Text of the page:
Even though Luxembourg is a major financial centre, its banks do not have a lot of direct dealings with Russia. We are therefore not directly concerned. However, as an international financial hub, a lot of international transfers go through Luxembourg’s banks. With the economic sanctions imposed on Russia by the west, banks are required to check whether foreign fund transfers directly involve Russia, or whether a structure included on the sanctions list is a beneficial owner. For banks, this means that in-house, all compliance and “know your transaction” departments have a lot of work to do to meet their obligations. Furthermore, our national regulator, the CSSF, is making visits to the various banks to check how the implementation of sections is managed on a day-to-day basis.

How is this being done in practice?

The various banks have specific software, systems that control transfers, and the level of flexibility can be adjusted very easily. In the current situation, and when in doubt, banks err at the more restrictive level. In practice, this means more manual intervention to check transfers. To support our members, ABBL is in regular, proactive contact with the regulator, and has created a working group to collect questions and find answers. It must be said that all banks want to apply sanctions correctly and do not wish to inadvertently finance part of the war. Failure to comply with sanctions represents a real risk, particularly to a bank’s reputation, which is not negligible.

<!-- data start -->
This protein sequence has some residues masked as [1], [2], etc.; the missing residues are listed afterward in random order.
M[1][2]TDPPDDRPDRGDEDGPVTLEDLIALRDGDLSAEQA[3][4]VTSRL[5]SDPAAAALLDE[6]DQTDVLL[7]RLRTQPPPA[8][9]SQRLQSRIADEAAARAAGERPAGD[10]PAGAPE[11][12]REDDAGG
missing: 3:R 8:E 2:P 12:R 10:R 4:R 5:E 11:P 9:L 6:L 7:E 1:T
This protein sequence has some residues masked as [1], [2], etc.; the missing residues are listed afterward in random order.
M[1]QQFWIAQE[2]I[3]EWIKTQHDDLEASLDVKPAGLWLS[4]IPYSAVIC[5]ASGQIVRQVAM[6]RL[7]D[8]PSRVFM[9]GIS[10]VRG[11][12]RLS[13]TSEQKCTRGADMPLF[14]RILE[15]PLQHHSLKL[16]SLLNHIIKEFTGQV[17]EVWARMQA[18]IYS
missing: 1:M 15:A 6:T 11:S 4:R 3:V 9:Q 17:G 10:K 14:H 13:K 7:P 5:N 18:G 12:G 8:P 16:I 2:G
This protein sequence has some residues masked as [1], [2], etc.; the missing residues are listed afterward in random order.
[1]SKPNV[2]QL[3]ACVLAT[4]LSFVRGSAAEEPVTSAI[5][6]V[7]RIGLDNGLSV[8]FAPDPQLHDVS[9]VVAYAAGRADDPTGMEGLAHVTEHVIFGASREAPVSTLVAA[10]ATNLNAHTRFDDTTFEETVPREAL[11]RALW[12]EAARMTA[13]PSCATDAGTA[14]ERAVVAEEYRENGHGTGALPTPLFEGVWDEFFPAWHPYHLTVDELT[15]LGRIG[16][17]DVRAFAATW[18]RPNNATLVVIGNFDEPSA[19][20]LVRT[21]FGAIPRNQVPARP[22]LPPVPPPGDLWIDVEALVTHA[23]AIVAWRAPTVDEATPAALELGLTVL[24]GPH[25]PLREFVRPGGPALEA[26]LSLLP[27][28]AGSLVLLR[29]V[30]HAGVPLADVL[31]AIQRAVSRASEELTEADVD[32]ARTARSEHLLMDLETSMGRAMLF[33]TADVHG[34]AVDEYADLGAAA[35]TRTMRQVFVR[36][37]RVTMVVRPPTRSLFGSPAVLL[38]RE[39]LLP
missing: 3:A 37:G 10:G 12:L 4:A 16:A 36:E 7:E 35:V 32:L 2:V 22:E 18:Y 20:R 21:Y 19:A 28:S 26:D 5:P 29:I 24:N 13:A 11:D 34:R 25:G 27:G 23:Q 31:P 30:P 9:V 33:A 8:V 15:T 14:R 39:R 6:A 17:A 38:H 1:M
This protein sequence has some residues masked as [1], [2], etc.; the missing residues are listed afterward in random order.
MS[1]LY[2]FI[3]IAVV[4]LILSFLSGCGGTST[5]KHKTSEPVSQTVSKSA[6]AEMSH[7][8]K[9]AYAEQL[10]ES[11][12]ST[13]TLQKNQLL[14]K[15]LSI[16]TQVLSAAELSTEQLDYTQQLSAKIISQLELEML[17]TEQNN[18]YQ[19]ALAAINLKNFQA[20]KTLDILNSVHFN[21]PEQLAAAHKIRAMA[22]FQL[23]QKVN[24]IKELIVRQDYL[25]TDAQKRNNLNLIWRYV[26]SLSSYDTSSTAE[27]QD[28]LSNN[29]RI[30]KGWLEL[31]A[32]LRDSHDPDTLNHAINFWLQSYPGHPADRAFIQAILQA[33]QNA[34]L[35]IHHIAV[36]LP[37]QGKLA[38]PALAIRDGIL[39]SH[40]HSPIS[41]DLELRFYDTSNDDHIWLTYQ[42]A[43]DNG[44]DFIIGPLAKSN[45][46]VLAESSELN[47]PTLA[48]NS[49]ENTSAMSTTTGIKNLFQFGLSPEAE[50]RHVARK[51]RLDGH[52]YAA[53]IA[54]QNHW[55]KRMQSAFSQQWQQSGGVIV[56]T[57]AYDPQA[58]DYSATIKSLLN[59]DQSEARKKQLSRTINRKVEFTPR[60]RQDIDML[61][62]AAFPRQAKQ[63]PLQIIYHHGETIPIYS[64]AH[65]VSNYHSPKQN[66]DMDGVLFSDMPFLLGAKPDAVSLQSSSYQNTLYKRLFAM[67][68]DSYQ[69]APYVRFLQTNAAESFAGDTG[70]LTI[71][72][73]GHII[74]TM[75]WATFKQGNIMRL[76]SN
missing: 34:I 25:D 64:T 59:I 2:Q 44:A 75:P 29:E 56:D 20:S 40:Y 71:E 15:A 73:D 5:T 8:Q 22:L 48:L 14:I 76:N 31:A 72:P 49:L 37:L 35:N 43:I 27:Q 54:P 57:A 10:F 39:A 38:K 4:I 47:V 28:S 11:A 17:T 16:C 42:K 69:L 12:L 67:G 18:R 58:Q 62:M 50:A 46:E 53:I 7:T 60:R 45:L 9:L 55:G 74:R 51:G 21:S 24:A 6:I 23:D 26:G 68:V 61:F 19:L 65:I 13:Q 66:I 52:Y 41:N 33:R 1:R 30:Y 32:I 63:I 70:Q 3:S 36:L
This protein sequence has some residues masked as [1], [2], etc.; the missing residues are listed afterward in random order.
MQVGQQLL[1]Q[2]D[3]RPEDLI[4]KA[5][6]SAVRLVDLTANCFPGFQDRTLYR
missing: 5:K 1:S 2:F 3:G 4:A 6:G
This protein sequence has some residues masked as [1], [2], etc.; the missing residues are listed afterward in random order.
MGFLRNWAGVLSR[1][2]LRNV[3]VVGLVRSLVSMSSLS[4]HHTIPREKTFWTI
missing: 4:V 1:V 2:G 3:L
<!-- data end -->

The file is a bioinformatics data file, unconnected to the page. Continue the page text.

What are the other constraints facing the sector?

A major challenge that is becoming increasingly clear in our sector is Luxembourg’s ability to attract new talent to the region. Property prices are a real obstacle to addressing this major issue. If you employ a new graduate today, their annual salary will probably be higher in gross terms, but their net salary, after accommodation costs, transport, etc. is something else entirely, and it’s highly likely that they will decide to stay put or move to Paris, Frankfurt or Zurich rather than come to Luxembourg.

Don’t forget that all financial centres are currently on the lookout for talent. They are all in the process of reviewing what they offer in order to make themselves more attractive. In London, for example, a special programme has been launched to offer tax benefits for foreign talent for the first two years after moving to the UK. It is true that Luxembourg also has a certain number of advantages to offer, but these need to be promoted. A flexible working environment and working hours are important. The ability to work from home is also a new selection criterion for employees and applicants. Luxembourg’s bilateral agreements with neighbouring countries limit working from home to 19, 29 and 34 days a year for Germany, France and Belgium respectively for tax reasons. There is also the issue of social security: cross-border workers must sign up to the social security system in their country of residence if they work there for at least 25% of the time. Considering that a lot of companies are in agreement about allowing more working from home, bilateral agreements are not sufficient to meet the expectations of businesses and cross-border workers. This creates the risk of a loss of attractiveness to non-residents coming to work in Luxembourg. This is a major point for discussion with the government.

Do you think the European banking sector will continue to consolidate?